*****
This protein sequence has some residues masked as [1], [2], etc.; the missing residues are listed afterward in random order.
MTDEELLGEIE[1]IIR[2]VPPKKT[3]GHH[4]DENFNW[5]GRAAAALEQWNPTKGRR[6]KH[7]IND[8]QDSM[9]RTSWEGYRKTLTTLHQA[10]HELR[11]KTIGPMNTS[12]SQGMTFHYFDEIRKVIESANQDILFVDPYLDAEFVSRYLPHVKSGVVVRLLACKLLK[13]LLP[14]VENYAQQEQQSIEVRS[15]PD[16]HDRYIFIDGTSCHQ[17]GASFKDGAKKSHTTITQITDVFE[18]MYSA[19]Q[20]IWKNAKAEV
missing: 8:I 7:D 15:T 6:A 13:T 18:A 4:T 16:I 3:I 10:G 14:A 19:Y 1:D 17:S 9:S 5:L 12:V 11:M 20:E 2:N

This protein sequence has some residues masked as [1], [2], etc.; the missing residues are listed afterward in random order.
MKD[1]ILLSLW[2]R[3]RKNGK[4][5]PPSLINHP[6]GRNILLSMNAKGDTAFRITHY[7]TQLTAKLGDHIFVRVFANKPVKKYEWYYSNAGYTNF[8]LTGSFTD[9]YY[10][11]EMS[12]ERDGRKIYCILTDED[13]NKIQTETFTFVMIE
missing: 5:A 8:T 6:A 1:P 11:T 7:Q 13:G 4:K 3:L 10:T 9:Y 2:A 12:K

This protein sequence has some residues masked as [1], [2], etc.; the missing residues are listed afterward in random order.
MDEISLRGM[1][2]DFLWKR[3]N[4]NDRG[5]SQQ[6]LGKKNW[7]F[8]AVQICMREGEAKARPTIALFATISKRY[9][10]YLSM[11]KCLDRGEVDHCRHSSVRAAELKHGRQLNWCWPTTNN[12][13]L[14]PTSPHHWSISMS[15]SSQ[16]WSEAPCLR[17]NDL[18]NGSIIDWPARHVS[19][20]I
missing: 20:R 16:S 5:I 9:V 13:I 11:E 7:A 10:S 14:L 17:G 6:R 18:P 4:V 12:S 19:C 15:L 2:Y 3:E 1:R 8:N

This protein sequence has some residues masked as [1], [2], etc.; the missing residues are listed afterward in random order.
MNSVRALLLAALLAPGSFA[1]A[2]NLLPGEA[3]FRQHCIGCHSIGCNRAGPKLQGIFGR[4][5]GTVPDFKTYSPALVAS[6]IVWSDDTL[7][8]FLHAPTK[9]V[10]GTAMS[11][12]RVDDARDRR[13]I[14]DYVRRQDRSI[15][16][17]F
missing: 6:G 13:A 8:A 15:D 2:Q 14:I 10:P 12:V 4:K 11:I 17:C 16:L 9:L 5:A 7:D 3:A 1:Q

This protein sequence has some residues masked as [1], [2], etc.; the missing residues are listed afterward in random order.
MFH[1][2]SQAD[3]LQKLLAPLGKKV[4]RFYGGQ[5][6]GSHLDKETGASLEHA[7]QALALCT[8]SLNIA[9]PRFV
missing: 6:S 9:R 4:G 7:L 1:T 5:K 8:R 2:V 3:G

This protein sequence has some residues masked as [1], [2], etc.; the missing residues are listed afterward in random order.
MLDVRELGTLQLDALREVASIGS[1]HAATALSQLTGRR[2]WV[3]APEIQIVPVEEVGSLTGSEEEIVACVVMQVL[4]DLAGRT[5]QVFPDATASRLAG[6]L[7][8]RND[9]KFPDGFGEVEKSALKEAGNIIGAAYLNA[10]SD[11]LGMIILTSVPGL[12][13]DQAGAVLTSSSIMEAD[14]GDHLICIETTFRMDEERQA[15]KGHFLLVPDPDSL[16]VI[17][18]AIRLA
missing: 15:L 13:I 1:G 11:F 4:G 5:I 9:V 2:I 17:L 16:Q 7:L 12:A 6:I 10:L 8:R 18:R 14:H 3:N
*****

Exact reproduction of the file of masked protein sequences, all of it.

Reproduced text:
This protein sequence has some residues masked as [1], [2], etc.; the missing residues are listed afterward in random order.
MTDEELLGEIE[1]IIR[2]VPPKKT[3]GHH[4]DENFNW[5]GRAAAALEQWNPTKGRR[6]KH[7]IND[8]QDSM[9]RTSWEGYRKTLTTLHQA[10]HELR[11]KTIGPMNTS[12]SQGMTFHYFDEIRKVIESANQDILFVDPYLDAEFVSRYLPHVKSGVVVRLLACKLLK[13]LLP[14]VENYAQQEQQSIEVRS[15]PD[16]HDRYIFIDGTSCHQ[17]GASFKDGAKKSHTTITQITDVFE[18]MYSA[19]Q[20]IWKNAKAEV
missing: 8:I 7:D 15:T 6:A 13:T 18:A 4:T 16:I 3:I 10:G 14:A 19:Y 1:D 17:S 9:S 5:L 12:V 11:M 20:E 2:N

This protein sequence has some residues masked as [1], [2], etc.; the missing residues are listed afterward in random order.
MKD[1]ILLSLW[2]R[3]RKNGK[4][5]PPSLINHP[6]GRNILLSMNAKGDTAFRITHY[7]TQLTAKLGDHIFVRVFANKPVKKYEWYYSNAGYTNF[8]LTGSFTD[9]YY[10][11]EMS[12]ERDGRKIYCILTDED[13]NKIQTETFTFVMIE
missing: 5:A 8:T 6:A 1:P 11:T 7:Q 13:G 4:K 3:L 10:T 9:Y 2:A 12:K

This protein sequence has some residues masked as [1], [2], etc.; the missing residues are listed afterward in random order.
MDEISLRGM[1][2]DFLWKR[3]N[4]NDRG[5]SQQ[6]LGKKNW[7]F[8]AVQICMREGEAKARPTIALFATISKRY[9][10]YLSM[11]KCLDRGEVDHCRHSSVRAAELKHGRQLNWCWPTTNN[12][13]L[14]PTSPHHWSISMS[15]SSQ[16]WSEAPCLR[17]NDL[18]NGSIIDWPARHVS[19][20]I
missing: 20:R 16:S 5:I 9:V 13:I 11:E 7:A 10:S 14:L 17:G 6:R 18:P 4:V 12:S 19:C 15:L 2:Y 3:E 1:R 8:N

This protein sequence has some residues masked as [1], [2], etc.; the missing residues are listed afterward in random order.
MNSVRALLLAALLAPGSFA[1]A[2]NLLPGEA[3]FRQHCIGCHSIGCNRAGPKLQGIFGR[4][5]GTVPDFKTYSPALVAS[6]IVWSDDTL[7][8]FLHAPTK[9]V[10]GTAMS[11][12]RVDDARDRR[13]I[14]DYVRRQDRSI[15][16][17]F
missing: 6:G 13:A 8:A 15:D 2:Q 14:I 10:P 12:V 4:K 11:I 17:C 16:L 9:L 5:A 7:D 3:A 1:Q

This protein sequence has some residues masked as [1], [2], etc.; the missing residues are listed afterward in random order.
MFH[1][2]SQAD[3]LQKLLAPLGKKV[4]RFYGGQ[5][6]GSHLDKETGASLEHA[7]QALALCT[8]SLNIA[9]PRFV
missing: 6:S 9:R 4:G 7:L 1:T 5:K 8:R 2:V 3:G

This protein sequence has some residues masked as [1], [2], etc.; the missing residues are listed afterward in random order.
MLDVRELGTLQLDALREVASIGS[1]HAATALSQLTGRR[2]WV[3]APEIQIVPVEEVGSLTGSEEEIVACVVMQVL[4]DLAGRT[5]QVFPDATASRLAG[6]L[7][8]RND[9]KFPDGFGEVEKSALKEAGNIIGAAYLNA[10]SD[11]LGMIILTSVPGL[12][13]DQAGAVLTSSSIMEAD[14]GDHLICIETTFRMDEERQA[15]KGHFLLVPDPDSL[16]VI[17][18]AIRLA
missing: 15:L 13:I 1:G 11:F 4:G 5:I 9:V 2:I 17:L 16:Q 7:L 12:A 6:I 10:L 8:R 18:R 14:H 3:N